Great Expectations

1 January 2012

Even my costume drama hating husband enjoyed the BBC adaptation of Great Expectations that was shown over three nights last week. This is saying a great deal as he really isn’t a fan of Dickens, but I maintain that he would be if he would only give it a fair chance.

It was a good series and made me very reminiscent for the happy days of old when the BBC used to show serialised classics on Sunday evenings after Songs of Praise. Remember them? I wish they’d start doing that again.

As you may expect for a three parter based on a VERY BIG book, a lot was missing from Great Expectations and what was left was rearranged and changed quite extensively. However, the bare bones of Pip’s story were left intact and what remained was a rather sepia toned and gloomy period piece that had precious little of Dickens’ trademark humour and character driven drama left. No matter though as it was still an enjoyable feast for the eyes.

Douglas Booth, the young actor who played the older Pip has received a lot of criticism for being too good looking but I rather liked his stiff, uncertain, pouty Pip who looked equally ill at ease both at town and amongst his own people in the marshes. Oscar Kennedy, who played him as a child was especially impressive though with a really haunting quality and a clearly budding ability to act older and more experienced thespians off the screen. I expect we will be seeing a lot more of them both from now on.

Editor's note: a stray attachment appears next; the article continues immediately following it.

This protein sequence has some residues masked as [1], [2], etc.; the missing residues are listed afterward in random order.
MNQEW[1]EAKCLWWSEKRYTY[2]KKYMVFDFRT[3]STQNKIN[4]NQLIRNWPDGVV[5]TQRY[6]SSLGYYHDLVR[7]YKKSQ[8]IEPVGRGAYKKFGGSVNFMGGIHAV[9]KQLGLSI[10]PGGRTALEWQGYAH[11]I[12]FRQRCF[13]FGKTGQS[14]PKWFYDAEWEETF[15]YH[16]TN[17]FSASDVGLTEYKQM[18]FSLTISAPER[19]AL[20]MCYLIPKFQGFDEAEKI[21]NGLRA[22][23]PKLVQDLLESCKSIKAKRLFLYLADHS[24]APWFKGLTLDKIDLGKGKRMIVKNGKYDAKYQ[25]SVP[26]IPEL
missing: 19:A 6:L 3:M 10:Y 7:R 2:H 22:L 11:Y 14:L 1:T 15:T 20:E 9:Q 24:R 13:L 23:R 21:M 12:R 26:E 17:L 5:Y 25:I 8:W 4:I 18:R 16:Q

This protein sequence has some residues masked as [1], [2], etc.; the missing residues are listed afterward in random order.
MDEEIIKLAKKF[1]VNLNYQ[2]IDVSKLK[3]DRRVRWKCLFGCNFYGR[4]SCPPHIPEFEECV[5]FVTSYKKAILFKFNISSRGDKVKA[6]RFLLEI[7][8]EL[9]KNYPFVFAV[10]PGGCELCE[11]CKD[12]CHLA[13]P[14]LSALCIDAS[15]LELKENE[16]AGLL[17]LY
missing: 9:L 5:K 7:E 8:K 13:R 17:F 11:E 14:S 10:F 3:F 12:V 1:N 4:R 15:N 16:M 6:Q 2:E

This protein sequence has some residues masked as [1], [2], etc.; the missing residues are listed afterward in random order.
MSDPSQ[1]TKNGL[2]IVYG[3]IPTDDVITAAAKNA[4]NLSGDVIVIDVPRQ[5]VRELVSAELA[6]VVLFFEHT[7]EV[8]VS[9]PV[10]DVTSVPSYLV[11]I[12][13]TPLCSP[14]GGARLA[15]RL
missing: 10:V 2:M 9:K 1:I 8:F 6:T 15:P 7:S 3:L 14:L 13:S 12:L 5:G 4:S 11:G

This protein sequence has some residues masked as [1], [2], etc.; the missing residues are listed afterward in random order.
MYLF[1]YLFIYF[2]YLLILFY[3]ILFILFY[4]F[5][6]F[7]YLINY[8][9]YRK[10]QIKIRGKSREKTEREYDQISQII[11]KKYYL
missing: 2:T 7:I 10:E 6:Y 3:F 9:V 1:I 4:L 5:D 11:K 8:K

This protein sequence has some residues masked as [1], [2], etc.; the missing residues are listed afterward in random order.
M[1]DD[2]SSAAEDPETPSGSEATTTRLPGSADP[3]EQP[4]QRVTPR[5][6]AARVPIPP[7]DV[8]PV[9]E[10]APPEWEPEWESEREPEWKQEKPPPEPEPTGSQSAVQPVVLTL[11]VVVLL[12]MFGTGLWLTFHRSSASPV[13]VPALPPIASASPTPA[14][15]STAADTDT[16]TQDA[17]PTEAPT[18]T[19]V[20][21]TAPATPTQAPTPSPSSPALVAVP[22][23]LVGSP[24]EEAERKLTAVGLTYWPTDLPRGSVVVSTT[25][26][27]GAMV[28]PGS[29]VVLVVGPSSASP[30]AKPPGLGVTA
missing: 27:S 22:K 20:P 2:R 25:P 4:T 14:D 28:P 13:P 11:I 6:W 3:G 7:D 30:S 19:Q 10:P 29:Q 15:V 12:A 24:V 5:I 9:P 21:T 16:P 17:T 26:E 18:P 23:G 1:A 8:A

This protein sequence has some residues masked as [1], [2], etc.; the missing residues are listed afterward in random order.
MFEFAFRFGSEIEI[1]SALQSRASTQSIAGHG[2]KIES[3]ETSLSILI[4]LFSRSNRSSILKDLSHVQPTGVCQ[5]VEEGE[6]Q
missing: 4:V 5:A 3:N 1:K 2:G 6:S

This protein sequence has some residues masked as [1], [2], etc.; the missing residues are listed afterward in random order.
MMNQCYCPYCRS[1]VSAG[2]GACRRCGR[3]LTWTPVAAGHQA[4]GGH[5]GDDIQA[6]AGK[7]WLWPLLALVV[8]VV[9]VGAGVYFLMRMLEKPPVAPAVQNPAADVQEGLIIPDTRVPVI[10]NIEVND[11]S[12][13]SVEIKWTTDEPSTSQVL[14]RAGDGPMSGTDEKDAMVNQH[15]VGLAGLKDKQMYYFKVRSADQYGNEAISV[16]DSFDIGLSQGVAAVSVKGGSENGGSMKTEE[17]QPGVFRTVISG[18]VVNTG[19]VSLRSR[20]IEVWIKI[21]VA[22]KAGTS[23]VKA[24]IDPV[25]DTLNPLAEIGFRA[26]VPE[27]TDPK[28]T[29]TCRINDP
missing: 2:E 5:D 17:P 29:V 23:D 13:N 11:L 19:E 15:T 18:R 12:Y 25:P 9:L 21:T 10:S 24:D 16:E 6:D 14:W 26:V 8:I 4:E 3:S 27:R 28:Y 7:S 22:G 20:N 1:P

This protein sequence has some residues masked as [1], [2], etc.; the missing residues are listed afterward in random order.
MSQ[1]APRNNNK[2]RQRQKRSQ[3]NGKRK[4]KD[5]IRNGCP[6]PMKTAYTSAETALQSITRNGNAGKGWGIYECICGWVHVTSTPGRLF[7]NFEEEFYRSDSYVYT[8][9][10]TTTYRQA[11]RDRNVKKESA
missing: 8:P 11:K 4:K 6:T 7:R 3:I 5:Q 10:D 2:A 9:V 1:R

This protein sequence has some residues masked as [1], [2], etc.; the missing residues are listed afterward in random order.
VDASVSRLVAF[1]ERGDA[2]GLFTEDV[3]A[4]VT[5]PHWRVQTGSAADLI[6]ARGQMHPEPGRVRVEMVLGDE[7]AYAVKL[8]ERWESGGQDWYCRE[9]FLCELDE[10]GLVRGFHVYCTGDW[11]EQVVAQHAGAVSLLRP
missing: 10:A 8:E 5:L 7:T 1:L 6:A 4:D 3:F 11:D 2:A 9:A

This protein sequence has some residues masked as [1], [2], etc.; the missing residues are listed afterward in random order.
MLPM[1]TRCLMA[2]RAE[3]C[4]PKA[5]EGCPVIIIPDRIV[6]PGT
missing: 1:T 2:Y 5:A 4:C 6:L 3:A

Most praise should be reserved for Gillian Anderson’s ghostly, wispy, dessicated Miss Havisham (and in particular her truly moving final scene) and Ray Winstone’s touching Magwitch. I’m a big fan of Ray Winstone though (yes, even his Henry VIII).

The actress who played Estella was good too – I don’t agree with critics who complained that she wasn’t pretty enough for the part and instead thought she was rather beautiful and had all of Estella’s brittle fragility and self assurance.

It was also nice to see Syon and Holdenby, both old haunts of mine all gothed up and suffused in mist and decaying misery.

If you like your Dickens with a not so very healthy dollop of consumptive chic and washed out melancholy then this will be right up your street. Have you seen it? What did you think?